Tuesday 9 June 2015

Action Replay!

Well, I really should have known better. After all, on Match of the Day the 'Action Replay' never alters the outcome, despite a fan's best hopes. I'd left the Sudan War game table set up in GHQ after last week's game with Jon, as Phil had expressed an interest in playing the same game on his regular Monday visit. Hoping for a different outcome, the forces of the Barmy Bhykli once more set out to prevent the Imperial column from relieving the besieged Egyptian garrison {On the table just for the 'look of the game' rather to to take part of course.} As before we used my A Good Dusting rules. A few pictures of the unfolding events in what, in the end, turned out to be quite a close game ~
The Camel Corps engages the first of the Beja tribesmen

Beja mounted on camels encounter the enemy cavalry

More Beja are seen rushing into the attack

Things look grim from the Egyptian perspective

Hordes of Beja sweep down on the Imperial infantry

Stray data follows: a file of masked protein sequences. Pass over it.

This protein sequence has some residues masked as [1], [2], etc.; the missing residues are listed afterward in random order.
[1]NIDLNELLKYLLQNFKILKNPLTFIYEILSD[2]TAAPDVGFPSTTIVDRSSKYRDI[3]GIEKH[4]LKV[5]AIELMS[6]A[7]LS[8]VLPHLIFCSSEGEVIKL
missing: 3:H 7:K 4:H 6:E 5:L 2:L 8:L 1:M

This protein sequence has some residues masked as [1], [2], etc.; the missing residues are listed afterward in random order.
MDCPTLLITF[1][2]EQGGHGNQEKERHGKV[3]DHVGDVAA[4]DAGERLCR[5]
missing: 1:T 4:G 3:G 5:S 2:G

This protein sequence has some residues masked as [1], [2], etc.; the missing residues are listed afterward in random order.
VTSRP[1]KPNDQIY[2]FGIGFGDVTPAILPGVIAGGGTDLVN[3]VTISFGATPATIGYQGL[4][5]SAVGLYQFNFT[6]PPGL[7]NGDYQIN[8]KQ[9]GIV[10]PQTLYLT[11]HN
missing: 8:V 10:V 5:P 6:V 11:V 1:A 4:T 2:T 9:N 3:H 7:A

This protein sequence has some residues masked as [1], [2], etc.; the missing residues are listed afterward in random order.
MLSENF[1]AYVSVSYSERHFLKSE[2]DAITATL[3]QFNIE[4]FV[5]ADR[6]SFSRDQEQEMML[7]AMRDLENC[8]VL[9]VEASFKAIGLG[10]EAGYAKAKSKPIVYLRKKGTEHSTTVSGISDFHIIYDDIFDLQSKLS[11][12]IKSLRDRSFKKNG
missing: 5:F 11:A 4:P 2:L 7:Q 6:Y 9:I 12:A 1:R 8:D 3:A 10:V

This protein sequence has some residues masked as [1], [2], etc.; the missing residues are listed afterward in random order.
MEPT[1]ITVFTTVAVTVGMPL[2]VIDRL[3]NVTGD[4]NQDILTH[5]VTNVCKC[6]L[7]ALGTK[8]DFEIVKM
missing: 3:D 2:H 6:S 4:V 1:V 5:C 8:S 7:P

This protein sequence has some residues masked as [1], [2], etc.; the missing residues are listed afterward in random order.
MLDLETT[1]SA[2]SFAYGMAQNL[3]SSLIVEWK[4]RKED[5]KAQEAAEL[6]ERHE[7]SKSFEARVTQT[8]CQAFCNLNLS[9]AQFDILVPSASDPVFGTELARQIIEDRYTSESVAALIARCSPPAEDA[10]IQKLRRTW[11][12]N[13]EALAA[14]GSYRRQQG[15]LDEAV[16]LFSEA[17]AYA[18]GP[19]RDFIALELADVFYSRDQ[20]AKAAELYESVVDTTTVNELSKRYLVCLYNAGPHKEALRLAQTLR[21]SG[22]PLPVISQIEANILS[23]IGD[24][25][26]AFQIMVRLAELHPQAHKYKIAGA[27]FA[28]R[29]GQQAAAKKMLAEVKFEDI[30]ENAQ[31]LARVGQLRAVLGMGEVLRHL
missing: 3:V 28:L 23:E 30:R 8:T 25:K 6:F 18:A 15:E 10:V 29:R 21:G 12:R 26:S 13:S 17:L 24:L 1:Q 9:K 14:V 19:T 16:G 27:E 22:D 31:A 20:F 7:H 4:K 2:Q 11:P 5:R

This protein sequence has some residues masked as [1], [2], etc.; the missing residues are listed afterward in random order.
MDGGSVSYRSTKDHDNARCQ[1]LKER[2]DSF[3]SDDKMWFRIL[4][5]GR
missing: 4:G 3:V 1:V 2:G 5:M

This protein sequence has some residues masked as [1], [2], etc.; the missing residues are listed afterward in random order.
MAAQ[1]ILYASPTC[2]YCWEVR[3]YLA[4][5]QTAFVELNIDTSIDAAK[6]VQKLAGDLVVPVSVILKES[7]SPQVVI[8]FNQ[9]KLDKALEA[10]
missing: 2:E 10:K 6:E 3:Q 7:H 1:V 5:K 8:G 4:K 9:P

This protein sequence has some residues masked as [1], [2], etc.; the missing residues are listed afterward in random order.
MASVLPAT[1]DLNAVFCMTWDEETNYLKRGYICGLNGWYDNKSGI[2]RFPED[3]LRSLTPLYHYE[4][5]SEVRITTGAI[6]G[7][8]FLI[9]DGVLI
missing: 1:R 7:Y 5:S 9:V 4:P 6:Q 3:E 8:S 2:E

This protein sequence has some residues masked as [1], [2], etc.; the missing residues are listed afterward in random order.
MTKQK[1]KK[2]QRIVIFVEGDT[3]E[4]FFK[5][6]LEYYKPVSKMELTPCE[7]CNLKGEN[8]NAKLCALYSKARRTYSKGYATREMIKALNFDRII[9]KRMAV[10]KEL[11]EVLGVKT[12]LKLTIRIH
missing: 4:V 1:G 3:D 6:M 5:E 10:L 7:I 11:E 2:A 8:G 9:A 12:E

The South Staffords come under heavy attack

Despite losses the Imperial cavalry sweep away the Beja attackers

Heavy losses for the Imperial Relief Column but they press on and relieve
besieged garrison

Despite several notable successes I was unable to press home my advantages at key points in the combat. It seems I must sacrifice once more to the Dice Gods as they deserted me when I had the upper hand. Phil remained calm in adversity and, at key moments, produced some devastating fire or stubborn hand to hand fighting to repulse my forces. A close game but a decisive win in the end for the forces of Empire!
Our next run out here will be in two weeks' time, as I'm off to Godalming to see Matt and his family. Jon and I will be playing a Rapid Fire WWII game while Phil and I have settled on an Ancient battle, so I've been busy painting up more Late Romans which Sue kindly bought me last summer. One new unit was finished yesterday and a second is already underway, so I hope to have a larger force available for our game with a following wind.